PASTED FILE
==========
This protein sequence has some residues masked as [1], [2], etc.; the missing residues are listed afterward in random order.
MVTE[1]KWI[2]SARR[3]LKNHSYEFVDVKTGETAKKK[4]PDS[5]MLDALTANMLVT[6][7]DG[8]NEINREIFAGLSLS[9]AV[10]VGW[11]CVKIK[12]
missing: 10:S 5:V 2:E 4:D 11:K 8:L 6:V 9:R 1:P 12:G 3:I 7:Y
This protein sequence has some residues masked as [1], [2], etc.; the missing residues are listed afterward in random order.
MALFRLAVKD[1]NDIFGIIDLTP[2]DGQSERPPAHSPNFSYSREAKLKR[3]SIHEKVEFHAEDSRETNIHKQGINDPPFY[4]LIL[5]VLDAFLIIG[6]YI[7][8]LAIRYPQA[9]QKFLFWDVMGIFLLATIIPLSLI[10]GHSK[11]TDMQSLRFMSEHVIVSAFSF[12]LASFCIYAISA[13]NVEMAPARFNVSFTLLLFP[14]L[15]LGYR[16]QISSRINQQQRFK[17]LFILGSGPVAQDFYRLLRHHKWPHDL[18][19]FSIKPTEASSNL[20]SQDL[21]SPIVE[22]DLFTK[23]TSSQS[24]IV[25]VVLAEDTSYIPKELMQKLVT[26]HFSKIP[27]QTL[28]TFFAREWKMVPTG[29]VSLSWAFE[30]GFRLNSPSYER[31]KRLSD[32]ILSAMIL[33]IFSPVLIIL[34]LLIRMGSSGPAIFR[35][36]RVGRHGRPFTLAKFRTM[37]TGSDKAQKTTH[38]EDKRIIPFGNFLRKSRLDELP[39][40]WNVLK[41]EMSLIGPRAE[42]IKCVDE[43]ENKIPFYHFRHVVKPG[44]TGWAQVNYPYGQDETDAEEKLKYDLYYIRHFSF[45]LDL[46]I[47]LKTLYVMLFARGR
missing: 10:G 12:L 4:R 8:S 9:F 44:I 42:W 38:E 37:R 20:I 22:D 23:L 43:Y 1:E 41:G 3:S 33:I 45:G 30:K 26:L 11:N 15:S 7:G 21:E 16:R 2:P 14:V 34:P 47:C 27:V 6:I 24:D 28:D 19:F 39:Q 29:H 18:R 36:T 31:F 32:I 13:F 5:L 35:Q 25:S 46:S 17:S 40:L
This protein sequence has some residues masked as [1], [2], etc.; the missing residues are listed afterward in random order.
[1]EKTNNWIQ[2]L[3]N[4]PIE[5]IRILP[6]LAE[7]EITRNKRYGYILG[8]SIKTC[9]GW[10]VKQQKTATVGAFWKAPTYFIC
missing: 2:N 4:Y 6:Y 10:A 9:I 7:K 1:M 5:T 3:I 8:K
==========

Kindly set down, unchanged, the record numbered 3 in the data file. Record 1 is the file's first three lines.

This protein sequence has some residues masked as [1], [2], etc.; the missing residues are listed afterward in random order.
[1]EKTNNWIQ[2]L[3]N[4]PIE[5]IRILP[6]LAE[7]EITRNKRYGYILG[8]SIKTC[9]GW[10]VKQQKTATVGAFWKAPTYFIC
missing: 2:N 4:Y 6:Y 10:A 9:I 7:K 1:M 5:T 3:I 8:K